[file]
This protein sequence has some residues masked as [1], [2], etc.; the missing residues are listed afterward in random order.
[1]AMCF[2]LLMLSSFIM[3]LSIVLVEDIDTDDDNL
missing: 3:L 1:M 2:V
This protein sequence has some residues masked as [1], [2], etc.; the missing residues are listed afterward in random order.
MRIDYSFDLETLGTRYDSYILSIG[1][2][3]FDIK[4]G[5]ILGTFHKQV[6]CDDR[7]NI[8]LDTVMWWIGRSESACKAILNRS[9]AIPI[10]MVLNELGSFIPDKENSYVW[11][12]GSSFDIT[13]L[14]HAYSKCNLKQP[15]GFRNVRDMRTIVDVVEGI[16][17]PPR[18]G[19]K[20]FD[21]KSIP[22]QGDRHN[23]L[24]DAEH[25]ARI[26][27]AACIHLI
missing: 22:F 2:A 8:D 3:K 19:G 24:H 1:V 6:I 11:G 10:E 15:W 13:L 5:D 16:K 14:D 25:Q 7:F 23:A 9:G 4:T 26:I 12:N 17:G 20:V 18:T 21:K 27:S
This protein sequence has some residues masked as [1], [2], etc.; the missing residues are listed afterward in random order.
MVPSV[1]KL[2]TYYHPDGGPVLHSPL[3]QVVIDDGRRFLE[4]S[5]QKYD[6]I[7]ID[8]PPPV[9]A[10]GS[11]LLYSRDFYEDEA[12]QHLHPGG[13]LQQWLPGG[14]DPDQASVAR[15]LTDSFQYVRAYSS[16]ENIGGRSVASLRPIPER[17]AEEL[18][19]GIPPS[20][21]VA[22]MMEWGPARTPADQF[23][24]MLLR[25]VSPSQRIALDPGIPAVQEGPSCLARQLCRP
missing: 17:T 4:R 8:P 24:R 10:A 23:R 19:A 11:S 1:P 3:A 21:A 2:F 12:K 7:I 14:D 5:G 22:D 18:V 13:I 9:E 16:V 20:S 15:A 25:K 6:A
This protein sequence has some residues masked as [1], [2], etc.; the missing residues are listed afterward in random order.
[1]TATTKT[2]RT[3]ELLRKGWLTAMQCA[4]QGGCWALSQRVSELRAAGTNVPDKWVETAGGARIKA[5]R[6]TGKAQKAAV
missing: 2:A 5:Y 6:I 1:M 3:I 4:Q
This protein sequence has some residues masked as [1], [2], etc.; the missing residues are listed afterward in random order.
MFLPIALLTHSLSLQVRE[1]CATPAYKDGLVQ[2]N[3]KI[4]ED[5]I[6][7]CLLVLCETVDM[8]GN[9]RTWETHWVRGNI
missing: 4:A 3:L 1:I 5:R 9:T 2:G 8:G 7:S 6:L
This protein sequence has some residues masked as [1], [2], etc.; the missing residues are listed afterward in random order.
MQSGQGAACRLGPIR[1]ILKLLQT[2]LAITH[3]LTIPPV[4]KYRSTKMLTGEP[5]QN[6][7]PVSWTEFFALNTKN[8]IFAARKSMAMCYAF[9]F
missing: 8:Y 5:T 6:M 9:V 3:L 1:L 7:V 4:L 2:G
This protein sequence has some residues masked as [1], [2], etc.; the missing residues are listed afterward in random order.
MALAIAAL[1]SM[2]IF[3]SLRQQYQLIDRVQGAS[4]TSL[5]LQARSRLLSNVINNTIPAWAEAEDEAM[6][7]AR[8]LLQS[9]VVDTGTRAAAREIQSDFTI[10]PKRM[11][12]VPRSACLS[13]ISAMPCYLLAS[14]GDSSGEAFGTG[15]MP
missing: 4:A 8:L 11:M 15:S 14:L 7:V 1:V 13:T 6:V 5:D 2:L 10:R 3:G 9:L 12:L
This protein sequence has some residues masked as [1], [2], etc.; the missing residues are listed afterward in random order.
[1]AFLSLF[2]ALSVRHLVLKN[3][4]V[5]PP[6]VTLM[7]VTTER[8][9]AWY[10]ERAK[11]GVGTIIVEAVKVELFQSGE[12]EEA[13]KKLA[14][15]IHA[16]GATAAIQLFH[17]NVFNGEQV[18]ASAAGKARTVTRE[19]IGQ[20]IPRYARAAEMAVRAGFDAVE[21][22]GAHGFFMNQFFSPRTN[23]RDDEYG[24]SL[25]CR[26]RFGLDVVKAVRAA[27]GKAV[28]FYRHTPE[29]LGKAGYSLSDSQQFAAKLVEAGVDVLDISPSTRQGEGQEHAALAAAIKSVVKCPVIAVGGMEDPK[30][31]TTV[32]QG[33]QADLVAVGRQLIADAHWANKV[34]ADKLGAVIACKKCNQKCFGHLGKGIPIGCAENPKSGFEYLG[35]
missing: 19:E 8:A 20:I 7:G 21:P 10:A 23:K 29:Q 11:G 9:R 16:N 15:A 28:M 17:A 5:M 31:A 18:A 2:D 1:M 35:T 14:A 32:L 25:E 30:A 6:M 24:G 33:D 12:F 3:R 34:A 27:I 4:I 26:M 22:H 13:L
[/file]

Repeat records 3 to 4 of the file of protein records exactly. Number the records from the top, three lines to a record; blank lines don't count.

This protein sequence has some residues masked as [1], [2], etc.; the missing residues are listed afterward in random order.
MVPSV[1]KL[2]TYYHPDGGPVLHSPL[3]QVVIDDGRRFLE[4]S[5]QKYD[6]I[7]ID[8]PPPV[9]A[10]GS[11]LLYSRDFYEDEA[12]QHLHPGG[13]LQQWLPGG[14]DPDQASVAR[15]LTDSFQYVRAYSS[16]ENIGGRSVASLRPIPER[17]AEEL[18][19]GIPPS[20][21]VA[22]MMEWGPARTPADQF[23][24]MLLR[25]VSPSQRIALDPGIPAVQEGPSCLARQLCRP
missing: 17:T 4:R 8:P 24:R 10:A 23:R 19:A 11:S 1:P 3:A 21:A 2:F 12:K 7:I 14:D 5:G 22:D 18:V 13:I 9:E 16:V 20:S 15:A 25:K 6:A
This protein sequence has some residues masked as [1], [2], etc.; the missing residues are listed afterward in random order.
[1]TATTKT[2]RT[3]ELLRKGWLTAMQCA[4]QGGCWALSQRVSELRAAGTNVPDKWVETAGGARIKA[5]R[6]TGKAQKAAV
missing: 2:A 5:Y 6:I 1:M 3:I 4:Q